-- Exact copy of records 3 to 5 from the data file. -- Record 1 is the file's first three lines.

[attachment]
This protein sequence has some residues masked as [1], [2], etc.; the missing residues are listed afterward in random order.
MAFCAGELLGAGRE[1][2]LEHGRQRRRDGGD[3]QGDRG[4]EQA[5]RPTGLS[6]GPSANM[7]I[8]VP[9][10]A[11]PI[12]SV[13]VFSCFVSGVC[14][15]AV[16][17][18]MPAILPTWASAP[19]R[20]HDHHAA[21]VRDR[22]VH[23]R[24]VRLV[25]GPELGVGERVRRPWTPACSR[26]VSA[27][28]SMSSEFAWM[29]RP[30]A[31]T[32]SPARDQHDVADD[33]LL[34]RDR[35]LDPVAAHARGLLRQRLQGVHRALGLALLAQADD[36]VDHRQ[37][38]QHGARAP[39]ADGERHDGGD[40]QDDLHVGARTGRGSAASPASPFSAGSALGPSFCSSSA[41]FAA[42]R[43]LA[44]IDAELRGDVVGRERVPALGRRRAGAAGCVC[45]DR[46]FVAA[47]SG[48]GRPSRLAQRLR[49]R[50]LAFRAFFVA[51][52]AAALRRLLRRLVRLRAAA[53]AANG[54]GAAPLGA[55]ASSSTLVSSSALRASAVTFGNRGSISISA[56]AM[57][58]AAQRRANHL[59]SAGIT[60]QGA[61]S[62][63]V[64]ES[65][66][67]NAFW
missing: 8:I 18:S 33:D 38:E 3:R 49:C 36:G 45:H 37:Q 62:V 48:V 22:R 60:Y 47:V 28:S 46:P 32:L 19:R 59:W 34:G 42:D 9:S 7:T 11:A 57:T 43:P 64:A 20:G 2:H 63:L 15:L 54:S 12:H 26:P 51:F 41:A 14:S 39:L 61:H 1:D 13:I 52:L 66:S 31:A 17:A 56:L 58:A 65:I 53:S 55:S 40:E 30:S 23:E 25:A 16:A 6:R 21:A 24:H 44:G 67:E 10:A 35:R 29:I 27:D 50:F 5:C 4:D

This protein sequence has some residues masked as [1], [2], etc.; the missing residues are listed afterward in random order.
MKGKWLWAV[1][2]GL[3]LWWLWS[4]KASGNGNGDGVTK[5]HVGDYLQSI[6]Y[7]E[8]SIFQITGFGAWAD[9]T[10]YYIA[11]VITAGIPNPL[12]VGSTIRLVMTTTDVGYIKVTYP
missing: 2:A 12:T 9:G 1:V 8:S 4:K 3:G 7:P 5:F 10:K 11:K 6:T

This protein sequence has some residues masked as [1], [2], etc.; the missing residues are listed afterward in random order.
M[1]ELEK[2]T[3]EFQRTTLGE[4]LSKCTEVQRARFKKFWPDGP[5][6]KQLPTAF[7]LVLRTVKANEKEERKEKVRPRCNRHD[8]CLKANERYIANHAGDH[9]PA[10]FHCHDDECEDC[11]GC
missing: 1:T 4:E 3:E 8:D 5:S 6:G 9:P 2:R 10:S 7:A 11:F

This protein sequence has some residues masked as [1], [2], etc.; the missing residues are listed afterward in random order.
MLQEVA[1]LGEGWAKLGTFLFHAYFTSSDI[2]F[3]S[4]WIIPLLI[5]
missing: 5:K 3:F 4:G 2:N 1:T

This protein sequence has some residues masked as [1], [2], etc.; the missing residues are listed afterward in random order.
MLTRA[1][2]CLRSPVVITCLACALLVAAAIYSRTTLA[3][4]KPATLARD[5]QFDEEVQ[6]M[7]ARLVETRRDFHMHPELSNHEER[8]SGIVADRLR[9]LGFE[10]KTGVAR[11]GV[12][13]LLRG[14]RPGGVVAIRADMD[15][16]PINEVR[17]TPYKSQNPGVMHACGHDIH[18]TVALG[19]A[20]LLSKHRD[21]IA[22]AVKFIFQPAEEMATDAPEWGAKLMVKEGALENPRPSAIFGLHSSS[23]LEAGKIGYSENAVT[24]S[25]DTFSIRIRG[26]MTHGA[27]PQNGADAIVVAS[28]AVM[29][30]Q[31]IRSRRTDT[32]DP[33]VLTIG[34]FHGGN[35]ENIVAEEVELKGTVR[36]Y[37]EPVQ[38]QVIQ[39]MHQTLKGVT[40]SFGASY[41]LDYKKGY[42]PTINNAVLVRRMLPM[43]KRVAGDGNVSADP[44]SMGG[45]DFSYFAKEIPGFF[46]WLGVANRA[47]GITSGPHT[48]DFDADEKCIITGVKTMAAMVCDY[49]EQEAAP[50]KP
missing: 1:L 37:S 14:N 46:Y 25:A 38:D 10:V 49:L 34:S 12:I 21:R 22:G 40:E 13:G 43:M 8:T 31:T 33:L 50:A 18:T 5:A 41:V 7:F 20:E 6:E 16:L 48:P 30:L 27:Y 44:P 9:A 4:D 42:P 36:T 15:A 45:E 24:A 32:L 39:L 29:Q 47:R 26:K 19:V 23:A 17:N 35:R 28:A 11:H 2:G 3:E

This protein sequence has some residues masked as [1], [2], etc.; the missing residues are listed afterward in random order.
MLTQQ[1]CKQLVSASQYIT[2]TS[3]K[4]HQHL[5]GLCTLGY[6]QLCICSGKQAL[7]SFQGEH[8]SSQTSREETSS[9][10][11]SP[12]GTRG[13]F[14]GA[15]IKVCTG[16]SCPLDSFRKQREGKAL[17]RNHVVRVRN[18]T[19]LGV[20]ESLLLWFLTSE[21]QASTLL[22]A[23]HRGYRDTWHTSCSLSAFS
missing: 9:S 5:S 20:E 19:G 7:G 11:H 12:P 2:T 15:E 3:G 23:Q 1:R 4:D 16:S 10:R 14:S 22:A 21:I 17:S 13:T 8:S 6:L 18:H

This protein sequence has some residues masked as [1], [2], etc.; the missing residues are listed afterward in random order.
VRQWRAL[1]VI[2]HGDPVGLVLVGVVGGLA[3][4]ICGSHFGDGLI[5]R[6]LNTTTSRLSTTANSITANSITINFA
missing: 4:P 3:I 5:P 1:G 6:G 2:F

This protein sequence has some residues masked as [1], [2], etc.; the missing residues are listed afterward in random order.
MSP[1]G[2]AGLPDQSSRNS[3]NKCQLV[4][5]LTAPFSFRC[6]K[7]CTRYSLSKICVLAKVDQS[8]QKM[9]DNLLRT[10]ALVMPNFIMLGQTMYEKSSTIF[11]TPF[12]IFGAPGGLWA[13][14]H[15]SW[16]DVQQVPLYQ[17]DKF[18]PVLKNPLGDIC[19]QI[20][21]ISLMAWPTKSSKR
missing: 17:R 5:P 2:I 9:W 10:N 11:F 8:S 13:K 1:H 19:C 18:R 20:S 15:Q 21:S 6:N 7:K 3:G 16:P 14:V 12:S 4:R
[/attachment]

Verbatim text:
This protein sequence has some residues masked as [1], [2], etc.; the missing residues are listed afterward in random order.
M[1]ELEK[2]T[3]EFQRTTLGE[4]LSKCTEVQRARFKKFWPDGP[5][6]KQLPTAF[7]LVLRTVKANEKEERKEKVRPRCNRHD[8]CLKANERYIANHAGDH[9]PA[10]FHCHDDECEDC[11]GC
missing: 1:T 4:E 3:E 8:D 5:S 6:G 9:P 2:R 10:S 7:A 11:F

This protein sequence has some residues masked as [1], [2], etc.; the missing residues are listed afterward in random order.
MLQEVA[1]LGEGWAKLGTFLFHAYFTSSDI[2]F[3]S[4]WIIPLLI[5]
missing: 5:K 3:F 4:G 2:N 1:T

This protein sequence has some residues masked as [1], [2], etc.; the missing residues are listed afterward in random order.
MLTRA[1][2]CLRSPVVITCLACALLVAAAIYSRTTLA[3][4]KPATLARD[5]QFDEEVQ[6]M[7]ARLVETRRDFHMHPELSNHEER[8]SGIVADRLR[9]LGFE[10]KTGVAR[11]GV[12][13]LLRG[14]RPGGVVAIRADMD[15][16]PINEVR[17]TPYKSQNPGVMHACGHDIH[18]TVALG[19]A[20]LLSKHRD[21]IA[22]AVKFIFQPAEEMATDAPEWGAKLMVKEGALENPRPSAIFGLHSSS[23]LEAGKIGYSENAVT[24]S[25]DTFSIRIRG[26]MTHGA[27]PQNGADAIVVAS[28]AVM[29][30]Q[31]IRSRRTDT[32]DP[33]VLTIG[34]FHGGN[35]ENIVAEEVELKGTVR[36]Y[37]EPVQ[38]QVIQ[39]MHQTLKGVT[40]SFGASY[41]LDYKKGY[42]PTINNAVLVRRMLPM[43]KRVAGDGNVSADP[44]SMGG[45]DFSYFAKEIPGFF[46]WLGVANRA[47]GITSGPHT[48]DFDADEKCIITGVKTMAAMVCDY[49]EQEAAP[50]KP
missing: 1:L 37:S 14:N 46:Y 25:A 38:D 10:V 49:L 34:S 12:I 21:R 22:G 40:E 13:G 43:M 8:T 31:T 33:L 50:A 18:T 5:A 41:V 7:F 20:E 6:E 16:L 48:P 30:L 27:Y 44:P 9:A 4:D 42:P 36:T 15:A 45:E 24:A 32:L 39:L 29:Q 47:R 26:K 19:V 23:A 17:N 35:R 28:A 11:H 2:G 3:E